The Scent of Green Papaya by Tran Anh Hung (Review)

The Scent of Green Papaya concerns itself with being realistic, with finding the beauty in the ordinary.
The Scent of Green Papaya

It’s a pretty well-established fact that people’s attention spans are getting shorter and shorter. And it’s pretty safe to say that much of this is reflected (and perpetuated) by the media that surrounds us. We demand that the information we receive be condensed to its barest of essentials, packaged in an easy-to-assimilate form, and sent quickly and efficiently. Otherwise, we completely dismiss it because our attention has been grabbed by something more interesting and easy to grasp. It’s ironic that I’m writing this on a website, because the Web is the perfect example of this media phenomona. If a site doesn’t load quickly, provide us with the information we seek after a couple of clicks, or takes to long to read, we quickly move on to the next site.

Taking such an approach when it comes to watching The Scent of Green Papaya would be at best frustrating, and at worst disasterous. The movie is the cinematic equivalent of a lazy summer day; it slowly unfolds and envelopes you in its atmosphere, it’s unhurried and unconcerned with quickly revealing itself. Instead, The Scent of Green Papaya is more concerned with drawing you in, making you notice the wonders behind seemingly trivial events and details.

On the surface, the film concerns a young girl named Mui who arrives as a new servant to a Vietnamese household in 1950s Saigon. Although she’s the main character, the film doesn’t so much focus on her as on her new household. Through a series of seemingly random slices of life — the obnoxious son who always undoes Mui’s work, the mother who sees Mui as her dead daughter, the father who abandons his family for other women — we find out just as much about the lives the characters lead as if they each gave monologues.

Through Mui, we watch the trivial details of everyday life in the house, the daily rituals and routines that drive the house. However, we also discover the wonder behind some of these rituals. Throughout the film, Mui is often captivated by the world around her, and through her, we become captivated as well. It may be something as trivial as papaya juice dripping onto a leaf, but her reaction, and the way it is handled by the camera, turns it into a meditative moment.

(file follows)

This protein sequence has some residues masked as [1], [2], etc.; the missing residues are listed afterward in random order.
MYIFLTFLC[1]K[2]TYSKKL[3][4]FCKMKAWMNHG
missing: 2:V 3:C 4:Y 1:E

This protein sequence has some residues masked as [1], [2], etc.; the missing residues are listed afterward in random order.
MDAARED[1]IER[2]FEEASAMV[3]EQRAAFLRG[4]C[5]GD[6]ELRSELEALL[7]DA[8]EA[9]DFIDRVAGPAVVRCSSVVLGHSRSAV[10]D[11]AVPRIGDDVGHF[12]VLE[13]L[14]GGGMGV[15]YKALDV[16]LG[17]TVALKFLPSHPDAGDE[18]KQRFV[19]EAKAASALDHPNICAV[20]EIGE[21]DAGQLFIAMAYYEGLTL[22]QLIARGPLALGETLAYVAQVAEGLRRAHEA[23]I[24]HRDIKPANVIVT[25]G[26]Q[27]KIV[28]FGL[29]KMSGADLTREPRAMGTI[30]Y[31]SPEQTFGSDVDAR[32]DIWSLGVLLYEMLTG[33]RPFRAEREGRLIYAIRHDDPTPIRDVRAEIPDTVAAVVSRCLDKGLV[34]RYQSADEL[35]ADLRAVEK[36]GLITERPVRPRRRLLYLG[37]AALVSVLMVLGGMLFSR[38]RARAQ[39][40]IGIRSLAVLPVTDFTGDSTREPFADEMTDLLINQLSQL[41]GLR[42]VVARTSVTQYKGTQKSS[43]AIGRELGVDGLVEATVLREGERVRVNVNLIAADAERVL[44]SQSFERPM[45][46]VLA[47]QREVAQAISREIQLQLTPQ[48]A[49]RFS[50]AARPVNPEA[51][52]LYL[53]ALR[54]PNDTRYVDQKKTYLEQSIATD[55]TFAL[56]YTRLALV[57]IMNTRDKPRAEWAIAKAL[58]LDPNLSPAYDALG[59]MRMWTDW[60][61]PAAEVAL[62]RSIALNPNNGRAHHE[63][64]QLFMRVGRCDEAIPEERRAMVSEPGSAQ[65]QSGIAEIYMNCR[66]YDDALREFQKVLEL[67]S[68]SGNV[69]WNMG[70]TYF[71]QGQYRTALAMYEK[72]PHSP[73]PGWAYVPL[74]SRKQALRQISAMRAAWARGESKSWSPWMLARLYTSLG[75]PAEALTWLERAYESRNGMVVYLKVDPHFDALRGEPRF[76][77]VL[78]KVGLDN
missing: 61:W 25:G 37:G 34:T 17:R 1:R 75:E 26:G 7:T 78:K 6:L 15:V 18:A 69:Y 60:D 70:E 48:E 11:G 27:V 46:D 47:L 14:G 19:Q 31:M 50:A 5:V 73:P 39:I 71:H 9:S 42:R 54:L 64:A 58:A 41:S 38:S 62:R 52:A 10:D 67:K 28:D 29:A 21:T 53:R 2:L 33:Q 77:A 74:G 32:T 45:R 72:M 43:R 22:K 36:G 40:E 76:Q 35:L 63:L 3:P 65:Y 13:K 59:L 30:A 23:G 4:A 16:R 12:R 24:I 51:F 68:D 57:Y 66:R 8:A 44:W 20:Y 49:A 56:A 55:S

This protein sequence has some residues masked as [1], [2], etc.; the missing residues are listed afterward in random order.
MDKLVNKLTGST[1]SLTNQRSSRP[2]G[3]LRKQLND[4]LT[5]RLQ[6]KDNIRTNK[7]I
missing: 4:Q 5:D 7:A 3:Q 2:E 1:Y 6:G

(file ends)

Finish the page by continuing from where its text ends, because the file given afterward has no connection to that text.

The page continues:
The movie then flashes forward 10 years. Mui is a now a beautiful young woman, but she is still much the same. The family she serves has fallen on hard times, and so she is sent to live with a family friend, a young composer. As with the first part of the movie, Mui slowly acclimates herself to this new household. The young man she lives with slowly becomes enamored with her, and as the movie ends, a love affair between the two emerges.

Although much of what I’d read about The Scent of Green Papaya threw about words like “erotic” and “sexual awakening,” I feel such words are innacurate. Although the last few scenes in the movie could be labelled as such, it is handled quite tastefully and the growing sexuality of Mui is never trivialized or used for mere titillation. If anything is sensual about the movie, it is the visuals and use of sound.

Although the movie was filmed on a soundstage, you would never be able to tell. The camera is never empty, nor is it ever filled with artificial-looking objects. The camera is always occupied by lush flora, the wide open spaces of the house where Mui lives, the small details that flow through ordinary events and everyday life. Acting-wise, don’t expect any “traditional” tour-de-forces. The movie is not about great acting, but about presenting the ordinary details of life. As such, the acting is wonderful, because they are not required to be anything more than normal people. Both actresses who portray Mui are simply radiant, especially Man San Lu, who portrays Mui as a young child. Her face is absolutely angelic when she focuses on the antics of the animals who surround her, or when she develops a crush on a young man visiting the house (the same man she later goes on to serve) and serves him dinner. It’s the little things like this that make this movie work.

The use of sound is especially important, since a majority of the movie contains no dialog. Because the characters speak so little, it is up to the sounds of the world that surrounds them to speak, to describe what goes on. It could be the chirping of crickets, the rhythmic sounds of a prayer drum, the music that flows throughout the house, or a simple rainstorm. Like the visuals, it describes a lush, exotic world where words don’t always need to be said in order to feel what’s going on.

I know many people who would watch this movie and say that nothing happens, or who would be easily bored by it. And I can completely understand why. However, whatever people might consider to the film’s weaknesses are, in reality, its strengths. The Scent of Green Papaya concerns itself with being realistic, with finding the beauty in the ordinary. Therefore, it is not easily compacted and presentable. It requires more than just a soundbite to describe the beauty of a rainstorm, or show how beautiful sap dripping onto a leaf can be, or watch a young girl grow up to become a radiant woman. Thankfully, this is not the approach The Scent of Green Papaya takes.

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